“This repeal will impose severe harm, not only on the 800,000 DACA recipients nationally, but also the broader community. We urge you to immediately work with Congress to pass clean legislation to protect Dreamers,” said the letter, signed by U.S. Sens. Patty Murray and Maria Cantwell, both D-Wash., and others.
They said ending the program would cost the state an estimated $1.1 billion in annual gross domestic product, and would cost the country $460.3 billion in GDP over the next decade.
I believe that our borders must be secured, and our laws must be upheld, but we must also understand that these young people grew up in America and know no other life. They need the stability of a permanent legislative solution provided by Congress.
U.S. Rep. Dan Newhouse, R-Sunnyside
U.S. Rep. Dan Newhouse, R-Wash., whose district includes the Tri-Cities, didn’t sign the letter.
In his own statement, he said the decision “creates more uncertainty for Dreamers” and he’s committed to working on a legislative solution.
“The debate must now return to the people’s representatives in Congress. President Obama’s unilateral executive action was never the long-term answer, which is why Congress must now act to protect children brought here through no fault of their own,” he said in the statement. “I believe that our borders must be secured, and our laws must be upheld, but we must also understand that these young people grew up in America and know no other life. They need the stability of a permanent legislative solution provided by Congress.”
Leaders of the Tri-City-based Consejo Latino said they don’t want to see Dreamers used as bargaining chips.
“We call on the President to cease any immigration deal trading with the Congress, holding the Dreamers as hostages in exchange for congressional approval for the President’s immigration proposals. The latter should run on its own separate political track,” they said in a statement. “We also call on the Congress to adopt bipartisan legislation to preserve the DACA program, allowing Dreamers to acquire and maintain legal status in the U.S., the only country they have ever known.”
Hernandez came to the U.S. from Mexico when she was 6. Her family settled in Bridgeport, where she excelled in the classroom and out of it.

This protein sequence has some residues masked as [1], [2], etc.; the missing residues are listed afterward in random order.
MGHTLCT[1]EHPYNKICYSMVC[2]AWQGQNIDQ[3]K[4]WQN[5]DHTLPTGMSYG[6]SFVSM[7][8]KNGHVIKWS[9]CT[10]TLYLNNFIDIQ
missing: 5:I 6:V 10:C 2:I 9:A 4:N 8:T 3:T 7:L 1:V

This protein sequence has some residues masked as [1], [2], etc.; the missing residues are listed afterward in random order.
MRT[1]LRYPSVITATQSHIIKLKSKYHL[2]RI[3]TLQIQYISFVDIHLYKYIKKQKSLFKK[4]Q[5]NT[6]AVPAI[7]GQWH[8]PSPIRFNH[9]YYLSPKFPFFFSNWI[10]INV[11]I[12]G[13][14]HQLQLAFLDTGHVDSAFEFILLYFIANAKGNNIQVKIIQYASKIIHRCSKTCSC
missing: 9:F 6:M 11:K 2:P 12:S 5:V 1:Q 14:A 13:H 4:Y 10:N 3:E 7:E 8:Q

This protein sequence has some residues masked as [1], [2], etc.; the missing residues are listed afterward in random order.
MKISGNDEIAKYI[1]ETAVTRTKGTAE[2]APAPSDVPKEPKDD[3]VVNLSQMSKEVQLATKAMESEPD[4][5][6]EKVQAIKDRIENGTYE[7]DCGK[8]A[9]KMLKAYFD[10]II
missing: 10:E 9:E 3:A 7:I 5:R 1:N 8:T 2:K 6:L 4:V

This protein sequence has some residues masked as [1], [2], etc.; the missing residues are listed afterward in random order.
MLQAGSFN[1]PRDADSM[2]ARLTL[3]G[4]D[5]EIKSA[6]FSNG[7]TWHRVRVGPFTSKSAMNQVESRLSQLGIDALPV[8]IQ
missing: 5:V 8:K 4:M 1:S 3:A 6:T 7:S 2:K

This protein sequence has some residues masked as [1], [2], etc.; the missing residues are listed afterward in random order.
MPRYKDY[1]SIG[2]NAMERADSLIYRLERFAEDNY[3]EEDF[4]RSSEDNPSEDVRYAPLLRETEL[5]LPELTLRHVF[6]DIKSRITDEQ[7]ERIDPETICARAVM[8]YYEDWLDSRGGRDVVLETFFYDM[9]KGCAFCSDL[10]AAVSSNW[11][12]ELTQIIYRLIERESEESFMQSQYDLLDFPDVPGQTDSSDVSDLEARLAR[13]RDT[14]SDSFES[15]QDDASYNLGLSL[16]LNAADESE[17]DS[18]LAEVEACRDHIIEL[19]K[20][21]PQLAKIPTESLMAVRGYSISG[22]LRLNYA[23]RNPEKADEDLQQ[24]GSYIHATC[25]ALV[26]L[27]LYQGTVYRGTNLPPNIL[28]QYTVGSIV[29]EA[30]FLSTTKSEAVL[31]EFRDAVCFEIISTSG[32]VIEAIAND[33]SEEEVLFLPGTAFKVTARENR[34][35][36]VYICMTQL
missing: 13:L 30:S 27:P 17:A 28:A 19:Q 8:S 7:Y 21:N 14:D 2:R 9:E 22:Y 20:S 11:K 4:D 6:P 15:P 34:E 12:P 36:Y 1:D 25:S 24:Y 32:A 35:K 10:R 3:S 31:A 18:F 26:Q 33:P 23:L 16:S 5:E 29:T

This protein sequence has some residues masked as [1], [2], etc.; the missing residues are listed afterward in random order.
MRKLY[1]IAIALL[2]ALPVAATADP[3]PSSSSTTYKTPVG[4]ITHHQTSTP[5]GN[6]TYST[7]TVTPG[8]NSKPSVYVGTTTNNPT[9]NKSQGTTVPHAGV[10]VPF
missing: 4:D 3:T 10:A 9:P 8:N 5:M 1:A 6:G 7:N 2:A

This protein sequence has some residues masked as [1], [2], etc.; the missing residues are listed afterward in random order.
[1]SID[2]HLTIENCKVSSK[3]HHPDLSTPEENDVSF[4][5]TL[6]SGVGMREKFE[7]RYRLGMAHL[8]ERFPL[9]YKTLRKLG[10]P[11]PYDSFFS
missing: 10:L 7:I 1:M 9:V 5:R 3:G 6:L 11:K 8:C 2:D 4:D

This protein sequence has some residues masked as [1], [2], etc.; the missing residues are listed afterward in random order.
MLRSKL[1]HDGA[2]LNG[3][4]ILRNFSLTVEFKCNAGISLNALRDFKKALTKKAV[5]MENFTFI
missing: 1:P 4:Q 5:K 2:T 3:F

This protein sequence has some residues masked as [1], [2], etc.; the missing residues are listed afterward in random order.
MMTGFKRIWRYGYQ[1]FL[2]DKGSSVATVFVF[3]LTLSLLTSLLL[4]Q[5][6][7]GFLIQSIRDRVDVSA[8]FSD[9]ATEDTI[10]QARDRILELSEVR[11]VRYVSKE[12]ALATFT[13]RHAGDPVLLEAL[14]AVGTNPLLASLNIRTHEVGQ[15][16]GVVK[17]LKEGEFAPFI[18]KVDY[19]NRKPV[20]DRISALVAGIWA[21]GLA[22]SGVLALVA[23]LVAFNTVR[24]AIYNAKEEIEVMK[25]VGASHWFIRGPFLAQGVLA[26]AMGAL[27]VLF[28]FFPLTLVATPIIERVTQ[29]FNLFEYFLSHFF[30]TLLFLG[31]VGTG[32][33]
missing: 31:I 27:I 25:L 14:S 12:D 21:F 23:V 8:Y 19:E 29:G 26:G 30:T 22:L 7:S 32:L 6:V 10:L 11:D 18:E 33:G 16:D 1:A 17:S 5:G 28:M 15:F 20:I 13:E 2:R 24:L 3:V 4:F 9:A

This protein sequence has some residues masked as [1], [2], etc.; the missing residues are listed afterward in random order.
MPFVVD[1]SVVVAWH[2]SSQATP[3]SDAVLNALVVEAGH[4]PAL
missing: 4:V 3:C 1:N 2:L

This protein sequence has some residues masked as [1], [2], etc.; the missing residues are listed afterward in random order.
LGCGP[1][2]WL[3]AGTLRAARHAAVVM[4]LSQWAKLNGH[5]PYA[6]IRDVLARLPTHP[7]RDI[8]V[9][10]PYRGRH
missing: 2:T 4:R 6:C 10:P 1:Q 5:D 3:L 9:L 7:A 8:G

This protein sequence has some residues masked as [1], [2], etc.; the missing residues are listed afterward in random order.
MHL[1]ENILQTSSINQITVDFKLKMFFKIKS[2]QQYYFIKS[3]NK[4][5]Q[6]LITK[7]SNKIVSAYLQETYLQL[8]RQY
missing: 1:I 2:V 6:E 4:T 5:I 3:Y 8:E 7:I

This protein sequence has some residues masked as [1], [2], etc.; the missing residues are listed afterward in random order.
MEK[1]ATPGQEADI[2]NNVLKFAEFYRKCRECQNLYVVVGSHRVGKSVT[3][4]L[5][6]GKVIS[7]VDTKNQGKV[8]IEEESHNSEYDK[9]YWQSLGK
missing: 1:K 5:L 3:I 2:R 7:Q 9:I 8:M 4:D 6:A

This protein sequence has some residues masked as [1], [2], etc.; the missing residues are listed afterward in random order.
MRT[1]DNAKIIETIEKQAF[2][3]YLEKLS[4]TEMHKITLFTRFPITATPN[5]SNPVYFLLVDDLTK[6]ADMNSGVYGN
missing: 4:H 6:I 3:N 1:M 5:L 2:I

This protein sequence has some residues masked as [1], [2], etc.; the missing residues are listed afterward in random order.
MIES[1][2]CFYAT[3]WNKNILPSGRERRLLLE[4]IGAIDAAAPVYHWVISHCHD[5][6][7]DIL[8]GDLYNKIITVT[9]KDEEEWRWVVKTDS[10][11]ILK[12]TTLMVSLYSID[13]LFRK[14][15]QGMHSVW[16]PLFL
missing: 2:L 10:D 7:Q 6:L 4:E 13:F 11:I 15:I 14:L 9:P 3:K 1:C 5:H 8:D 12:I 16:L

I tell them to hold on, hold onto that hope. Take it step by step, don’t stop living. Keep doing what you’re doing. We have six months to fight this. There are more allies than you imagine. With or without DACA, you’re still a human being. You’re still valued. You matter.
Elizabeth Hernandez, Tri-Cities
In high school, she was president of the National Honor Society and captain of the soccer team.
She went onto community college and then to Eastern Washington University, studying education. In May, she finished a master’s degree in educational leadership. She’s now applying to doctoral programs.
Hernandez was the first in her family to go to college. Some friends and family cautioned that even if she earned a degree, her job prospects would be limited because of her immigration status.
But, “I had faith that by the time I graduated, there would be a law or executive order to allow me to work,” she said.
She was right. She graduated from Eastern in 2013, the year after DACA was established.
Hernandez now works at Columbia Basin College in Pasco. She also leads a club there called Dream without Borders, which aims to be a voice for undocumented students.
She’s been fielding worried inquires from DACA students in recent days, she said.
She’s been telling them what she told herself for years — to keep moving forward, to persevere.
“I tell them to hold on, hold onto that hope. Take it step by step, don’t stop living. Keep doing what you’re doing,” she said. “We have six months to fight this. There are more allies than you imagine. With or without DACA, you’re still a human being. You’re still valued. You matter.”
Information from the McClatchy Washington Bureau is included in this story.